From Pastor Perry

Luke 8:22–25 (ESV)

Jesus Calms a Storm

22 One day he got into a boat with his disciples, and he said to them, “Let us go across to the other side of the lake.” So they set out, 23 and as they sailed he fell asleep. And a windstorm came down on the lake, and they were filling with water and were in danger. 24 And they went and woke him, saying, “Master, Master, we are perishing!” And he awoke and rebuked the wind and the raging waves, and they ceased, and there was a calm. 25 He said to them, “Where is your faith?” And they were afraid, and they marveled, saying to one another, “Who then is this, that he commands even winds and water, and they obey him?”

 

After calming a storm, Jesus challenges His disciples to consider the answer to their question, “Who then is this?” Though any Christian can answer this question correctly while sitting in an armchair, it is a different matter altogether when facing trouble. Yet, when we are similarly overwhelmed, the risen Christ comes to our aid.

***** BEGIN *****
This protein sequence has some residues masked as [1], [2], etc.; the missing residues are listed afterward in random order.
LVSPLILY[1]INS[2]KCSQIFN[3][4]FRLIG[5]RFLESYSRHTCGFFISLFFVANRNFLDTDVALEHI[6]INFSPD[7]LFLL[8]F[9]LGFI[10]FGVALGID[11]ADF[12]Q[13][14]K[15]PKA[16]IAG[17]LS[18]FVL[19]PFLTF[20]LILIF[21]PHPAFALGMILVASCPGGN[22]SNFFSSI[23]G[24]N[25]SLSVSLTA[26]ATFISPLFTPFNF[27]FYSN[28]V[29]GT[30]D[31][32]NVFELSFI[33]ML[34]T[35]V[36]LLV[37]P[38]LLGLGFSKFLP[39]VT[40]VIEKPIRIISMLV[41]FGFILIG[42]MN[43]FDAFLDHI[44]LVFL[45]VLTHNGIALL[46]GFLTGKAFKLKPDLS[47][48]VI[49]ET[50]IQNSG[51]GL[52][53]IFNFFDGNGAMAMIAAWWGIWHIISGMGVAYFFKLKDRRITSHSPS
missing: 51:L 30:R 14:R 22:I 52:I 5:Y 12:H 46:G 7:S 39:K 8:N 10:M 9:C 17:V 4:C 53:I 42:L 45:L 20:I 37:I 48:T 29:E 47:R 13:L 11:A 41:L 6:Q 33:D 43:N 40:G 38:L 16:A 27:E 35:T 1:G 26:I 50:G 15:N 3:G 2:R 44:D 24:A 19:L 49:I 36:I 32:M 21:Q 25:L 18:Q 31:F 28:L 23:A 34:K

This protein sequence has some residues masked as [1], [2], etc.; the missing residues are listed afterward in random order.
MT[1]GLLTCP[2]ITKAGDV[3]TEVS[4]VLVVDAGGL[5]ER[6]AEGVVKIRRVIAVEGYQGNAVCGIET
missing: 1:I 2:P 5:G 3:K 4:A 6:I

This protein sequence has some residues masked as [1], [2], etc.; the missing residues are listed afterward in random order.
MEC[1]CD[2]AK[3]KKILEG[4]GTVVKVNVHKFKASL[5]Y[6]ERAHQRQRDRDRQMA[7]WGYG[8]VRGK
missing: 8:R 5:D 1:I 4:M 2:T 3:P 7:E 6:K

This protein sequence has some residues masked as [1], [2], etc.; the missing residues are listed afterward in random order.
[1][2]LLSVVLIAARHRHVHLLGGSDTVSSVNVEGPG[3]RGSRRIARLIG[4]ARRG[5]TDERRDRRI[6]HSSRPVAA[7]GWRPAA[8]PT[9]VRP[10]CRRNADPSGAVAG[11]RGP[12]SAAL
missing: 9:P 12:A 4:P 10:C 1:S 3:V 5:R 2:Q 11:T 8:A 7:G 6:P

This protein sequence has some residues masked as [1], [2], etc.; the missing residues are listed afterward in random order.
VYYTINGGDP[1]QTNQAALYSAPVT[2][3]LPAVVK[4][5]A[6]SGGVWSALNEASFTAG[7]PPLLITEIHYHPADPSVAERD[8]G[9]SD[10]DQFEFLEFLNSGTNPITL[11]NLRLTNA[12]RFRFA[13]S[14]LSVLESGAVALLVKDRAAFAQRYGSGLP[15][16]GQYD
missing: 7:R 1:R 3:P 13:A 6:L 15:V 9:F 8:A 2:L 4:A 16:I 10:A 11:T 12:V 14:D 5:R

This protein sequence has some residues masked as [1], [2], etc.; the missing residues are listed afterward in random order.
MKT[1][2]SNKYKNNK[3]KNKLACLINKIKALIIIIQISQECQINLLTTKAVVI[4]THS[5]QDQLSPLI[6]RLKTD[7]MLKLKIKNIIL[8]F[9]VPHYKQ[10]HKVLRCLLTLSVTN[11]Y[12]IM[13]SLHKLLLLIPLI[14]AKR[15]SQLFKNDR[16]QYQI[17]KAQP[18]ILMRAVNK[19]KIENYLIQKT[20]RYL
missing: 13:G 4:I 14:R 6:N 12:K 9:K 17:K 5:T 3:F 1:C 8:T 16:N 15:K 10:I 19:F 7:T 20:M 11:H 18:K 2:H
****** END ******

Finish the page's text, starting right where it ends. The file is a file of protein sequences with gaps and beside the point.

I pray: “Yea, though I walk in death’s dark vale, Yet will I fear no ill; For Thou art with me, and Thy rod And staff me comfort still.” Amen. (LSB 710:3)[1]



[1] Edward A. Engelbrecht, The Lutheran Study Bible (St. Louis, MO: Concordia Publishing House, 2009), 1727.

Luke 8:19–21 (ESV)

Jesus’ Mother and Brothers

19 Then his mother and his brothers came to him, but they could not reach him because of the crowd. 20 And he was told, “Your mother and your brothers are standing outside, desiring to see you.” 21 But he answered them, “My mother and my brothers are those who hear the word of God and do it.”

 

By faith, we inherit the kingdom of God. Yet, fewer and fewer people break away from earthly cares and make time for the Church and the eternal fellowship God bestows through it. Those attending the Lord’s Table, however, enjoy an eternal family fellowship and a foretaste of the feast that goes on forever in God’s presence.

 

I pray:  Lord, show us the need for both our earthly and Church families. By Your Spirit, increase our commitment to both our temporal and eternal relations; through Jesus Christ, our Lord. Amen.

 Edward A. Engelbrecht, The Lutheran Study Bible (St. Louis, MO: Concordia Publishing House, 2009), 1727.

Luke 8:16–18 (ESV)

A Lamp Under a Jar